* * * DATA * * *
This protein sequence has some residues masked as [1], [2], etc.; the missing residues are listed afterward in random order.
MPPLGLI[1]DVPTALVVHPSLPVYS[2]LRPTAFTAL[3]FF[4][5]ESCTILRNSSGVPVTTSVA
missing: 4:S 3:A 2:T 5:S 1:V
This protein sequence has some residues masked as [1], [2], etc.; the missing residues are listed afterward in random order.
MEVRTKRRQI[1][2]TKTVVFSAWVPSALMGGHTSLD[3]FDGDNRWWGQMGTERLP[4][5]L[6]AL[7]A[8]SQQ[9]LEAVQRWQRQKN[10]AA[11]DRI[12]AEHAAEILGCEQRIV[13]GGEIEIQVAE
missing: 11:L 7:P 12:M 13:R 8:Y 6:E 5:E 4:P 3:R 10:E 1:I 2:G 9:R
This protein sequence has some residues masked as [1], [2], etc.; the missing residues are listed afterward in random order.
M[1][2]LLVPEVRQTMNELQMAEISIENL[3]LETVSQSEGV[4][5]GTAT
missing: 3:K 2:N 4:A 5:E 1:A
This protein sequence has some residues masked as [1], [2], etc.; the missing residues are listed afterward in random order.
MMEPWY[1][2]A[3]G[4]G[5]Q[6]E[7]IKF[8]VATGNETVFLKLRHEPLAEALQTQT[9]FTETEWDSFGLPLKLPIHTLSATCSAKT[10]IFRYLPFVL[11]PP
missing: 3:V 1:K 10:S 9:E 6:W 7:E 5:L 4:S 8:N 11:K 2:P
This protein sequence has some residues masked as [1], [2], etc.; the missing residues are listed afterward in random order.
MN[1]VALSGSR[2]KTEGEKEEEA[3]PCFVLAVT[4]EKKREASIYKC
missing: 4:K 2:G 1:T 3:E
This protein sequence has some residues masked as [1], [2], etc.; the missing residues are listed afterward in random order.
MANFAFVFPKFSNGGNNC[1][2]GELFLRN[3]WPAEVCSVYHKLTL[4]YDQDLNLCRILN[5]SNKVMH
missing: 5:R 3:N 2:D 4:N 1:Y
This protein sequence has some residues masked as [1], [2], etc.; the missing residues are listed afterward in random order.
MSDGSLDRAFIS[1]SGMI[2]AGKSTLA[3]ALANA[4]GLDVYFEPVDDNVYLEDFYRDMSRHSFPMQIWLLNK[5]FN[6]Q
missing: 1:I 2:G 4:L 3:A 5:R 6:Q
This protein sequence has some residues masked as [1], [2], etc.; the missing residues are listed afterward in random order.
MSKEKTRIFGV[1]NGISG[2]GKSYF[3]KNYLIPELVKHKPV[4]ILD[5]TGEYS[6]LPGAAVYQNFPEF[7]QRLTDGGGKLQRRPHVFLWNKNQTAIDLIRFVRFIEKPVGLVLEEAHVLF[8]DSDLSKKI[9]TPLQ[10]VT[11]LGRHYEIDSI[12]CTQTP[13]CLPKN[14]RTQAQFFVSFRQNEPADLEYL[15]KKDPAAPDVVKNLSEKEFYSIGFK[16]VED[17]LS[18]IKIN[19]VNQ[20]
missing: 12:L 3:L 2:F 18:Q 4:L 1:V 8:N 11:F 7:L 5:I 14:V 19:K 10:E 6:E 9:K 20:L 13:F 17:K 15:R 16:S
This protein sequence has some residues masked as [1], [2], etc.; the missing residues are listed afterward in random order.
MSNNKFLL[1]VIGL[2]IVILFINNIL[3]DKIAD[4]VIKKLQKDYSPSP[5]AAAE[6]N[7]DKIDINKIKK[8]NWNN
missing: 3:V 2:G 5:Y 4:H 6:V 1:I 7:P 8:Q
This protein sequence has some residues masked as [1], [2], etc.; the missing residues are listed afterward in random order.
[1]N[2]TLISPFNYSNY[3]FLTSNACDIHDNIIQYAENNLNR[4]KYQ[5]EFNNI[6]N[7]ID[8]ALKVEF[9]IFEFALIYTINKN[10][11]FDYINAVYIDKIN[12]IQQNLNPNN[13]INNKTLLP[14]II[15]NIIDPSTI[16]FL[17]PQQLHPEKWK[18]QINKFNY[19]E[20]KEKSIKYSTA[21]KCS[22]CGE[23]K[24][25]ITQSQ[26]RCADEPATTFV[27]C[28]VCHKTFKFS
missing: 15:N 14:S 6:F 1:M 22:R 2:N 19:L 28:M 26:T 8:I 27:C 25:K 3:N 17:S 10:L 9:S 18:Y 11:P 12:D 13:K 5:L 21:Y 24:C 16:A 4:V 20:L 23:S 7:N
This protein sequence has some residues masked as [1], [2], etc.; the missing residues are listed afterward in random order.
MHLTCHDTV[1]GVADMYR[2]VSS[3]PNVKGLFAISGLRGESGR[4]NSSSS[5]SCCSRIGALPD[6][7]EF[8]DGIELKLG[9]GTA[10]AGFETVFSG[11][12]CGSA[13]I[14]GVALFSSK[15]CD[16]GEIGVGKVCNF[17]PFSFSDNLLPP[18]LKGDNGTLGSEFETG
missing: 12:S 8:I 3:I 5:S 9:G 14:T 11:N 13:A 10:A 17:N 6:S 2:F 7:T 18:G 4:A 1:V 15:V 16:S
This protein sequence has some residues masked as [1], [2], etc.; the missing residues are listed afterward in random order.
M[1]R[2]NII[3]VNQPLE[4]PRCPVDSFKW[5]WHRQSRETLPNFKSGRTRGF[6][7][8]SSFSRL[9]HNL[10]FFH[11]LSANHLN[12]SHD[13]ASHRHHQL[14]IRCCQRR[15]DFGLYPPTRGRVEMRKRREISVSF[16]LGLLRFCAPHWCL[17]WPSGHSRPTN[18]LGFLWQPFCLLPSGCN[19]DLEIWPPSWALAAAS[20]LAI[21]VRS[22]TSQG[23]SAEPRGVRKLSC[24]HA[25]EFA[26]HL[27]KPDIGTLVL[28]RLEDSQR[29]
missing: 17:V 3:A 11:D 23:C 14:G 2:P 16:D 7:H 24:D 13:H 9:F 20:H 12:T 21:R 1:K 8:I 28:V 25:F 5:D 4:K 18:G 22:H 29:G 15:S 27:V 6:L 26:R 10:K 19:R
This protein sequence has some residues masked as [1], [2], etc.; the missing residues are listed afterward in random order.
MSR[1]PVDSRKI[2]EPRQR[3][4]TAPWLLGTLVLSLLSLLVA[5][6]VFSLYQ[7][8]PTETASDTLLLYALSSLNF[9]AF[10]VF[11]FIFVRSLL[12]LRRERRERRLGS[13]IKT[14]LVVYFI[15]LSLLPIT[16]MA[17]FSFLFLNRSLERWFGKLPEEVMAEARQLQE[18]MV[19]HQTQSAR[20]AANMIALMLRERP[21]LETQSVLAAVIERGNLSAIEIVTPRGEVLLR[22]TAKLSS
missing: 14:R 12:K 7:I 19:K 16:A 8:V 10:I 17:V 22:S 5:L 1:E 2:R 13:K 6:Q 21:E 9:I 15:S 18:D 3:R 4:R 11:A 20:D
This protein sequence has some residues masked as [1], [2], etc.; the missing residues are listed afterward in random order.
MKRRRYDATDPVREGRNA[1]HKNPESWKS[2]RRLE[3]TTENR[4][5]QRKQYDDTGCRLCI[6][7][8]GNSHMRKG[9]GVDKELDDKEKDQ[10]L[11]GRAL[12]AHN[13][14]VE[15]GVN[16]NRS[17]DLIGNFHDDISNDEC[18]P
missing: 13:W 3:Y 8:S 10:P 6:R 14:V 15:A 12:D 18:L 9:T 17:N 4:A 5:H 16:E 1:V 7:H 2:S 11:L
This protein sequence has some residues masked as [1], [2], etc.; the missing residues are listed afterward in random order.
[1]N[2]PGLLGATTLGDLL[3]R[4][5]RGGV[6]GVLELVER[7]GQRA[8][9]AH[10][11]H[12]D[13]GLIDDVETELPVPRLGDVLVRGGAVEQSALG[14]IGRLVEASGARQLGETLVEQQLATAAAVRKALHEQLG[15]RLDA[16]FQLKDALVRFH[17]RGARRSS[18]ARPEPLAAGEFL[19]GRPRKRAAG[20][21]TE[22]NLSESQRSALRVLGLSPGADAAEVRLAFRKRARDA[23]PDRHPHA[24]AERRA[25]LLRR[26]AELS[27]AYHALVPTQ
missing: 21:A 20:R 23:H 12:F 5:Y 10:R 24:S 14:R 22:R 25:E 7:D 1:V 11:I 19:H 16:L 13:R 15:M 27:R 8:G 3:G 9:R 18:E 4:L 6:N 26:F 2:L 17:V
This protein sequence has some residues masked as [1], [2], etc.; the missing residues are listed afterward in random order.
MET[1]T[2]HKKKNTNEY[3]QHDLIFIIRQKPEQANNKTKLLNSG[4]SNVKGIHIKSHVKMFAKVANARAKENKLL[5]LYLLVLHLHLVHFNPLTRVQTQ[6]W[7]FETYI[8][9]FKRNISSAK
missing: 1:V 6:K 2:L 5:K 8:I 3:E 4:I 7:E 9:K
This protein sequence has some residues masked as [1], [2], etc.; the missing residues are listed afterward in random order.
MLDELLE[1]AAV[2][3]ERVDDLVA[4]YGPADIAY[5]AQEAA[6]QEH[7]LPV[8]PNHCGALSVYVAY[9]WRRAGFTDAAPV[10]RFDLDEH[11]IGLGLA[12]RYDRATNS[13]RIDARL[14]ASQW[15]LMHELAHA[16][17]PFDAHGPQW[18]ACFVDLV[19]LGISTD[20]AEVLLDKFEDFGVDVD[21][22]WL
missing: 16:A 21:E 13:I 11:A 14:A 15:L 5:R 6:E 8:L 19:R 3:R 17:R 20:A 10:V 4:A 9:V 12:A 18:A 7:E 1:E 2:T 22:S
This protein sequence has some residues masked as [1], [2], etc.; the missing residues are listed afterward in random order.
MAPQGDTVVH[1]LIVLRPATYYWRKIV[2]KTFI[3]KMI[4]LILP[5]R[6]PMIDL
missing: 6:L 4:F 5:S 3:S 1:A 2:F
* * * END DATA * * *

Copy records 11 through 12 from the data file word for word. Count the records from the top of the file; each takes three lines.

This protein sequence has some residues masked as [1], [2], etc.; the missing residues are listed afterward in random order.
MHLTCHDTV[1]GVADMYR[2]VSS[3]PNVKGLFAISGLRGESGR[4]NSSSS[5]SCCSRIGALPD[6][7]EF[8]DGIELKLG[9]GTA[10]AGFETVFSG[11][12]CGSA[13]I[14]GVALFSSK[15]CD[16]GEIGVGKVCNF[17]PFSFSDNLLPP[18]LKGDNGTLGSEFETG
missing: 12:S 8:I 3:I 5:S 9:G 14:T 11:N 13:A 10:A 17:N 6:S 2:F 7:T 18:G 4:A 1:V 15:V 16:S
This protein sequence has some residues masked as [1], [2], etc.; the missing residues are listed afterward in random order.
M[1]R[2]NII[3]VNQPLE[4]PRCPVDSFKW[5]WHRQSRETLPNFKSGRTRGF[6][7][8]SSFSRL[9]HNL[10]FFH[11]LSANHLN[12]SHD[13]ASHRHHQL[14]IRCCQRR[15]DFGLYPPTRGRVEMRKRREISVSF[16]LGLLRFCAPHWCL[17]WPSGHSRPTN[18]LGFLWQPFCLLPSGCN[19]DLEIWPPSWALAAAS[20]LAI[21]VRS[22]TSQG[23]SAEPRGVRKLSC[24]HA[25]EFA[26]HL[27]KPDIGTLVL[28]RLEDSQR[29]
missing: 17:V 3:A 11:D 23:C 14:G 2:P 16:D 7:H 24:D 13:H 9:F 20:H 12:T 21:R 1:K 8:I 28:V 25:F 5:D 4:K 18:G 22:H 29:G 15:S 27:V 6:L 26:R 10:K 19:R